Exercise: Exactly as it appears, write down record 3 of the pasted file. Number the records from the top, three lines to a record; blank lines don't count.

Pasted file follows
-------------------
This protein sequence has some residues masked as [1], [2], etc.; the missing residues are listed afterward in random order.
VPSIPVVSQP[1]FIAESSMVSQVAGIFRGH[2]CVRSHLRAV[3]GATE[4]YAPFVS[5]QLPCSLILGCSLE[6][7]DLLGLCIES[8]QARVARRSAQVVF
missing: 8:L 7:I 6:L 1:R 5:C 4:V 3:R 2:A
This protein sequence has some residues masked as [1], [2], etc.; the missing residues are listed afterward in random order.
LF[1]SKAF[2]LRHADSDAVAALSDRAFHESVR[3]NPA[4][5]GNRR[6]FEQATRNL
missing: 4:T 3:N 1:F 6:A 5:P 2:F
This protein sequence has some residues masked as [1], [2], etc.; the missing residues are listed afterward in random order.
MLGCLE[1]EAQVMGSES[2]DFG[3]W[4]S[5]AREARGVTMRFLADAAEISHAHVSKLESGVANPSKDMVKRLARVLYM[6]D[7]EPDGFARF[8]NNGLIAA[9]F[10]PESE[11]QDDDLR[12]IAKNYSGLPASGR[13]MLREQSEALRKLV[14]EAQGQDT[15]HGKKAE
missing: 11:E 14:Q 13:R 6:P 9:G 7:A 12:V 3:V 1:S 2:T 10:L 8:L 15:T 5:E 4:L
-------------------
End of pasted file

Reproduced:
This protein sequence has some residues masked as [1], [2], etc.; the missing residues are listed afterward in random order.
MLGCLE[1]EAQVMGSES[2]DFG[3]W[4]S[5]AREARGVTMRFLADAAEISHAHVSKLESGVANPSKDMVKRLARVLYM[6]D[7]EPDGFARF[8]NNGLIAA[9]F[10]PESE[11]QDDDLR[12]IAKNYSGLPASGR[13]MLREQSEALRKLV[14]EAQGQDT[15]HGKKAE
missing: 11:E 14:Q 13:R 6:P 9:G 7:A 12:V 3:V 1:S 2:T 10:L 8:L 15:T 5:E 4:L